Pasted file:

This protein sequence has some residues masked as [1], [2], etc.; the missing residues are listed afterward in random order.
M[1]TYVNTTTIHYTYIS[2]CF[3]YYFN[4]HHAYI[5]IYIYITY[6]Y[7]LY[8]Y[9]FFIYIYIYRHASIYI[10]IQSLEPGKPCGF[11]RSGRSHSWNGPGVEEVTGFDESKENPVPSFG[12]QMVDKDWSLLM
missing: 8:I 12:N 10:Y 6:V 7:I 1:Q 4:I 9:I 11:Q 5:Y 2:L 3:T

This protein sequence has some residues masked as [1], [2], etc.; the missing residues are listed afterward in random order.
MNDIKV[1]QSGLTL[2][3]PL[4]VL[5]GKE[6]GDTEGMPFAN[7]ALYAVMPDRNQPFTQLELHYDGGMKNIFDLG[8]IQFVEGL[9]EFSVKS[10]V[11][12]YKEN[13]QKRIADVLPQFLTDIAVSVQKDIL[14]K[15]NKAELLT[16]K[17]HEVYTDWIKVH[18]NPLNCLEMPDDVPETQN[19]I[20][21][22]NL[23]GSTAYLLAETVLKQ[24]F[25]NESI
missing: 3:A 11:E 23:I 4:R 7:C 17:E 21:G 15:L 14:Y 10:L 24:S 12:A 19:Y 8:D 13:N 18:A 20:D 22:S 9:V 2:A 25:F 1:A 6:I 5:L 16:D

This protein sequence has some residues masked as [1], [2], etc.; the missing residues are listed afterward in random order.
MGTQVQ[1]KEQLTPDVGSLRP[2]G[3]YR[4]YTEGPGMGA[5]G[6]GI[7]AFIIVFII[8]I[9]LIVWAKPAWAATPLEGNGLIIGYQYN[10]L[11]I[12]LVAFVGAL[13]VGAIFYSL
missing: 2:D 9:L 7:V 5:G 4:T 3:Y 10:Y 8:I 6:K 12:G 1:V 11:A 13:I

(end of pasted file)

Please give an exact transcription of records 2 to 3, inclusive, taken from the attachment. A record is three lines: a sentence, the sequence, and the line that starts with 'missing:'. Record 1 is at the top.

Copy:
This protein sequence has some residues masked as [1], [2], etc.; the missing residues are listed afterward in random order.
MNDIKV[1]QSGLTL[2][3]PL[4]VL[5]GKE[6]GDTEGMPFAN[7]ALYAVMPDRNQPFTQLELHYDGGMKNIFDLG[8]IQFVEGL[9]EFSVKS[10]V[11][12]YKEN[13]QKRIADVLPQFLTDIAVSVQKDIL[14]K[15]NKAELLT[16]K[17]HEVYTDWIKVH[18]NPLNCLEMPDDVPETQN[19]I[20][21][22]NL[23]GSTAYLLAETVLKQ[24]F[25]NESI
missing: 3:A 11:E 23:I 4:R 7:C 17:E 21:G 15:L 14:Y 10:L 24:S 12:A 19:Y 8:D 13:N 18:A 20:D 22:S 9:V 2:A 25:F 1:A 6:I 5:L 16:D

This protein sequence has some residues masked as [1], [2], etc.; the missing residues are listed afterward in random order.
MGTQVQ[1]KEQLTPDVGSLRP[2]G[3]YR[4]YTEGPGMGA[5]G[6]GI[7]AFIIVFII[8]I[9]LIVWAKPAWAATPLEGNGLIIGYQYN[10]L[11]I[12]LVAFVGAL[13]VGAIFYSL
missing: 2:D 9:L 7:V 5:G 4:T 3:Y 10:Y 8:I 6:K 12:G 1:V 11:A 13:I